Oldest Eagle Scout in the US dies at 101
- Here's the article with photo:
I don't know how long it will be available, so here's the full text.
Oldest Eagle Scout in U.S. dies at 101
'Spider' Hyatt 'lived for merit badges'
BY TALIA BUFORD
Binghamton Press & Sun-Bulletin
J. Edgar "Spider" Hyatt, 101, was the oldest registered Eagle Scout in the
nation, a title friends and relatives say he lived up to.
Owego native J. Edgar "Spider" Hyatt wears a sash with some of the 64 merit
badges he earned during his 82 years as an Eagle Scout. He joined the Boy
Scouts in 1921 and helped develop programs for Southern Tier camps and
reservations. Hyatt died June 9 in Florida at age 101.
"His basic philosophy was to live by the Boy Scout law," said Rita Foran of
Greene, the wife of his grandson, Martin Foran. "He was the quintessential
Funeral services for Mr. Hyatt, an Owego native who died June 9 at his
Florida home, will be held at 4 p.m. today at the Allen Memorial Home,
511-513 East Main St., Endicott.
Mr. Hyatt joined the Scouts in 1921, five years after the organization was
created. He earned 64 merit badges during his 82 years as an Eagle Scout.
"He lived for merit badges," Foran said. "He was good at almost everything
he tried to do."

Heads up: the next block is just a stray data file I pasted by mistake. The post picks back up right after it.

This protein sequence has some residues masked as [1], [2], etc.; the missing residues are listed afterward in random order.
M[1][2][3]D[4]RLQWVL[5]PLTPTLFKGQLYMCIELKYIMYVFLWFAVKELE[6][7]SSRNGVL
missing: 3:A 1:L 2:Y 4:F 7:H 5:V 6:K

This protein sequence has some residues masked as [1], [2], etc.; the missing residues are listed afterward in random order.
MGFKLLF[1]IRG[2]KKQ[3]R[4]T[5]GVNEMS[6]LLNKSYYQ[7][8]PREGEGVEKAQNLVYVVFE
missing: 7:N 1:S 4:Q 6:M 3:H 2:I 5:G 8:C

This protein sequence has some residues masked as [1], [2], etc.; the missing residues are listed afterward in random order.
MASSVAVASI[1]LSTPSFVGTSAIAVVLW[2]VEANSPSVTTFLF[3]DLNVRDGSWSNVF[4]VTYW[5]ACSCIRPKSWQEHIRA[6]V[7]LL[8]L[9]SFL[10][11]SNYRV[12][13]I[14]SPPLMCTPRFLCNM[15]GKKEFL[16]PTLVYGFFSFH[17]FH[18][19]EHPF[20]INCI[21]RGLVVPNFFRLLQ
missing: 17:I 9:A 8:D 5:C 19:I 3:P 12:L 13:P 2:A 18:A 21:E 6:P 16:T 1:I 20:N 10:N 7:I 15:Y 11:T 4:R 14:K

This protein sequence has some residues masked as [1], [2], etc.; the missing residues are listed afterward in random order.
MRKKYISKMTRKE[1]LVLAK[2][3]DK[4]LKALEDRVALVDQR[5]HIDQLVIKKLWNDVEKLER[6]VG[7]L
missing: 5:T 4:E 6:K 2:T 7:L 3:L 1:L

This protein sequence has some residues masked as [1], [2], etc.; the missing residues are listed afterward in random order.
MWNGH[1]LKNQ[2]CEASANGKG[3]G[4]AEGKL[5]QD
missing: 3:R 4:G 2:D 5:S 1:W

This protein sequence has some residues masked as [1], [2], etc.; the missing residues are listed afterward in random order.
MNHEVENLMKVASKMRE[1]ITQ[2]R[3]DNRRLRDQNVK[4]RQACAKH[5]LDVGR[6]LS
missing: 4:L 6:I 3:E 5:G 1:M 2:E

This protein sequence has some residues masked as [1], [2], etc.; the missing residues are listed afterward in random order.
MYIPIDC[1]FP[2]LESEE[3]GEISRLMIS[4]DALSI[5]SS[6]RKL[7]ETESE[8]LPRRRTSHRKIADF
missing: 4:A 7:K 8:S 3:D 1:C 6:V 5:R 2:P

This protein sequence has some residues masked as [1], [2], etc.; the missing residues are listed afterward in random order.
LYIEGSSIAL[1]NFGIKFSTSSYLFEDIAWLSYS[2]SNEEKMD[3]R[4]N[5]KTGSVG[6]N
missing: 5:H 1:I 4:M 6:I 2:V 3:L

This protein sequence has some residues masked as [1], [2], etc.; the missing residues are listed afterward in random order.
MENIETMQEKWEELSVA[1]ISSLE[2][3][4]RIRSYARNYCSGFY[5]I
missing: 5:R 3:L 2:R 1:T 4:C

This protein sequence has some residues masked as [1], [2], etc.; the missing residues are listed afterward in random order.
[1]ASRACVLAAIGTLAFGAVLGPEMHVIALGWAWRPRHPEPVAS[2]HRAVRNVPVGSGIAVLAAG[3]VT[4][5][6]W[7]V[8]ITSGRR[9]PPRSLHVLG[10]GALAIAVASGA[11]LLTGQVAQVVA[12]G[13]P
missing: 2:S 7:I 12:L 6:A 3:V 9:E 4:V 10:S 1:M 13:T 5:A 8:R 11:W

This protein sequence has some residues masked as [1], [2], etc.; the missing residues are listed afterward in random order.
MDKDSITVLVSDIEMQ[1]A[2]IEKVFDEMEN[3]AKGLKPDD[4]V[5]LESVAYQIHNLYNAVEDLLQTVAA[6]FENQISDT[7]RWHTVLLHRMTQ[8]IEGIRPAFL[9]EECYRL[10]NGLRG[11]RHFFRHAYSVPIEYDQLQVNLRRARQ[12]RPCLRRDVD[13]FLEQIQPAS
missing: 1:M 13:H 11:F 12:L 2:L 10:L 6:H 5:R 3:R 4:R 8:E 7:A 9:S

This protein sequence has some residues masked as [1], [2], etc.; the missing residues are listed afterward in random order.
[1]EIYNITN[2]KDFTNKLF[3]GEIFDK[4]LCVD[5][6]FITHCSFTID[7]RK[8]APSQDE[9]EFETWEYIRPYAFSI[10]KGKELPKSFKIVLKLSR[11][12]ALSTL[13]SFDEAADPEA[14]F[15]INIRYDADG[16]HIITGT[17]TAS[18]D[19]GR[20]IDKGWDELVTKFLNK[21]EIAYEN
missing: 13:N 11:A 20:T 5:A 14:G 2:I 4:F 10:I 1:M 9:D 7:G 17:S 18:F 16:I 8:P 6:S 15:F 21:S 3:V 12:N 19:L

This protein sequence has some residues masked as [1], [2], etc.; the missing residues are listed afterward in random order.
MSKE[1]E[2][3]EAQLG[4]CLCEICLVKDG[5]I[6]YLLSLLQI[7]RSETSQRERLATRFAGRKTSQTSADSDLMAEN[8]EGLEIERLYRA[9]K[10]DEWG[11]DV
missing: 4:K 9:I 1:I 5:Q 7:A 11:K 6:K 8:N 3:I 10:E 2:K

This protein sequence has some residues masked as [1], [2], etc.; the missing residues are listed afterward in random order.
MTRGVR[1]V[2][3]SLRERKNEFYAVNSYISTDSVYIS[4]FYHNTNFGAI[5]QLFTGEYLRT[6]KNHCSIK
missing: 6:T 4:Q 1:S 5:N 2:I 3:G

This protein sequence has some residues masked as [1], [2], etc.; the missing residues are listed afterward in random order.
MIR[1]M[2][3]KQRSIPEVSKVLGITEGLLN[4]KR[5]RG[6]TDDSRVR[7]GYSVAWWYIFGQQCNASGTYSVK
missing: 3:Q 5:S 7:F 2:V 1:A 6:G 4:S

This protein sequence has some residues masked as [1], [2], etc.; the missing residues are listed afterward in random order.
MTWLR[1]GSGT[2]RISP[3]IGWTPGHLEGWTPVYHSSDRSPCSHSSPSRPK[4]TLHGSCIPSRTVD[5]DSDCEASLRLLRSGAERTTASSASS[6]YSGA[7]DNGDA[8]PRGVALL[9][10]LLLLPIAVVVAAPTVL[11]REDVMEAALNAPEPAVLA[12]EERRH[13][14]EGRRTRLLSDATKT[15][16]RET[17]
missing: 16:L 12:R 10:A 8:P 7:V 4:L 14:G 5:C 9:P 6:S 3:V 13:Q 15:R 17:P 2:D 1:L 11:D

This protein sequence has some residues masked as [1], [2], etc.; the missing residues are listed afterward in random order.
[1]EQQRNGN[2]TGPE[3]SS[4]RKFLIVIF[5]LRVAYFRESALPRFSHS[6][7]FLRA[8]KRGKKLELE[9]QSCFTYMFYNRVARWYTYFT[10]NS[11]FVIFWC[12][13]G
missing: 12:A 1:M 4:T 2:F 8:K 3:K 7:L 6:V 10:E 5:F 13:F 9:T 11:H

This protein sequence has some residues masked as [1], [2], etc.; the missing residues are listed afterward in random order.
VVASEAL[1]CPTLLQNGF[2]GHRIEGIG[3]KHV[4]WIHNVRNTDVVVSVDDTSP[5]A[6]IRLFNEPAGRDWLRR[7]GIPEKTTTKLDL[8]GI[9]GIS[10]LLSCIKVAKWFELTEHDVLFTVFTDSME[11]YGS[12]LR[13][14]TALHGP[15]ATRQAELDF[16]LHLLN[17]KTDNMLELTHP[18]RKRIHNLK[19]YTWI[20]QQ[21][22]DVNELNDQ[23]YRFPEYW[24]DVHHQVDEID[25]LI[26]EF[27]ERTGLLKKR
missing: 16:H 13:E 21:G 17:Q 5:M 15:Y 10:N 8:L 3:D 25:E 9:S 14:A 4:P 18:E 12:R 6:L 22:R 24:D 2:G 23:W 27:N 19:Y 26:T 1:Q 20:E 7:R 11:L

Mr. Hyatt was considered a World War I veteran because, as a member of ROTC
in high school, he had been activated during the war. The war ended before
he was called into action.
He went on to become valedictorian of his class at Union-Endicott High
School and receive a bachelor's degree in science from Cornell University.
He taught industrial arts at Binghamton Central and Binghamton North high
schools for 36 years.
"He just loved to work with kids and help kids," said Rodney Lucas of
Chenango Bridge, who was one of Mr. Hyatt's students at North High and one
of his Scouts. "That's what he did all of his life, whether it was in school
or with Scouts."
Mr. Hyatt worked with Southern Tier Scouts at the Kiamesha Spaulding camp
and Tuscarora Boy Scout reservation. He helped develop programs and served
as chaplain at the camp's nondenominational church services.
"Without him even trying, he'd draw huge crowds," Lucas said. "They really
enjoyed his stories and his wisdom."
After he retired, Mr. Hyatt spent much of his time gardening at his home in
Bainbridge, Foran said. When he moved to Florida in 2002, Foran said, Mr.
Hyatt found a Boy Scout troop nearby and began attending meetings regularly.
Mr. Hyatt is survived by two daughters, Margaret Bonneville of Melbourne,
Fla., and Marion Foran of Chenango Forks, as well as five grandchildren and
10 great-grandchildren. His wife, Clara, died in 1986.
Mark Tyson, Scout executive for the Baden Powell Council of the Boy Scout
Association in Binghamton, said Mr. Hyatt set a standard for all of his
students, both in school and in the Scouts.
"He taught a lot of kids," Tyson said, "and he taught them how to be men."